KIEFFER AND CLARKE WIN NEW ZEALAND VIRTUAL CHAMPIONSHIPS
Austin Kieffer and Rachel Clarke have won Canoe Racing New Zealand’s virtual national championships.
Kieffer (USA) clocked a time of 50 minutes and one second for his chosen 12 kilometre course, finishing more than one minute ahead of two-time world champion Cory Hill (AUS) in second place and Nordin Sparmann (GER) in third.
Clarke finished in 55 minutes and 16 seconds to claim the women’s crown, beating compatriot and current world champion Danielle McKenzie and Ana Swetish (USA).
“I am more excited and happier than I ever thought I would be for winning a virtual surfski race,” Kieffer admits.
“And I say that because in a normal year where I’m getting to race some of the best athletes in the world, in some of the most incredible locations on the planet, a virtual race where I’m uploading a time certainly seems like small potatoes.
“But in a year like we’re having with potentially no races on my calendar… The fact I was able to compete in an internationally competitive surfski race from the comfort of my own backyard training ground was something I was absolutely thrilled with.
Competitors were challenged to complete an out-and-back course of their choosing, starting and finishing in the same location, and post it online.
That, as well as the fact that wash riding or group racing was allowed, brought a level of tactical intrigue to the event.
“I had a lot more fun than I was expecting just by engaging in the whole process,” Kieffer admits.
“Everything from planning what I thought what would be the optimal conditions, deciding where I was going to execute my course, strategising on how to fit it into my training schedule and also coming back to fitness as soon as possible.
“It was a really fun, almost problem-solving exercise for me – on top of the fact it was going to be a gruelling, physical 12 kilometre time trial.”
The American quickly realised his training ground was “one of the best locations for this in all of Southern California”, and he planned accordingly.
Each session where he thought the conditions may be ideal, he would do a “test” – two minutes of paddling at 80 per cent into the wind and two minutes back – before comparing splits and weighing up an attempt.
He pulled the trigger three times. The first gave him the lead early in the event’s window, before being usurped by Sparmann.
It was his third effort that proved to be the winner.
“I absolutely sent it for that first six kilometres,” he recalls.
“I probably mis-paced the effort a little bit because I went a little too hard in the first three kilometres and you can see on my splits that I dropped off on the second half upwind.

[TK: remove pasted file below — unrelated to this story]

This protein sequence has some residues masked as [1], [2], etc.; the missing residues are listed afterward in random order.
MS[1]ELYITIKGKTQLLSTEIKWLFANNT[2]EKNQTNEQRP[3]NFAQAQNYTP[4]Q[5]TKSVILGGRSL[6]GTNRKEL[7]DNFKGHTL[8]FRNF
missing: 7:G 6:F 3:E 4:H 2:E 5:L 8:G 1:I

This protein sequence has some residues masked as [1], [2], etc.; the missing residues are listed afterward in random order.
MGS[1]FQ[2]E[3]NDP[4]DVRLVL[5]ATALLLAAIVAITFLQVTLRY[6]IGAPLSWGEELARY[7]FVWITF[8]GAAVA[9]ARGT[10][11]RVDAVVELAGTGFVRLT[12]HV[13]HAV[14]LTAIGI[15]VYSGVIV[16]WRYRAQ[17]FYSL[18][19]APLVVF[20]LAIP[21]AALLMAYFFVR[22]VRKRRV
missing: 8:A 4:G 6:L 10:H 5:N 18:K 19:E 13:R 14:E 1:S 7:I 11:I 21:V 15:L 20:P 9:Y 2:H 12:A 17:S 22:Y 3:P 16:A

“While that was a little bit of a novice error, it put me in such a positive position knowing what good conditions I had coming back that I was really optimistic turning around.
“I knew I was right on the edge of what I needed to do but catching that first wave downwind I just clicked into downwind racing – which has only happened for me a handful of times when I’m truly in the zone of race intensity.”
And to claim the win over a star-studded field makes Kieffer’s virtual championships experience even sweeter.
“For the last three years I’ve just been chasing an international win, and I know this doesn’t quite count,” Kieffer laughs.
“But I think this is a step in the right direction of chasing that ultimate goal for me.”
By contrast, Clarke’s campaign was far more last-minute.
Her time was submitted on the final day of the month-long window, after being forced off the water for a week to recover from having her wisdom teeth removed.
“I needed to leave it as long as I could to regain some strength,” Clarke explains.
“I can’t believe I’m saying this, but Sam [Mayhew, her fiancé] dragging me to do some swim training when neither of us wanted to paddle paid off.
“Luckily on the day we had planned, it just worked out.
“We used the tides and pushed each other by working in a pack and then once we turned after 6 kilometres, I hung on for as long as I could.
“I eventually fell off but was able to record a great time.”
Being a New Zealander, the event takes on extra significance for Clarke.
She says the race concept is “great”, but doesn’t believe it should be used for a national championship.
“I wish it was a stand-alone championships, and I would have been a lot more supportive.
“I had a lot of fun preparing for my race and a lot of strategy went into it, but the nature of a virtual race also brings the impossibility of it being fair sport or fair racing.
“To add it to a national series that saw many of us spend money to attend, our hold it as our national titles, I found really disappointing.”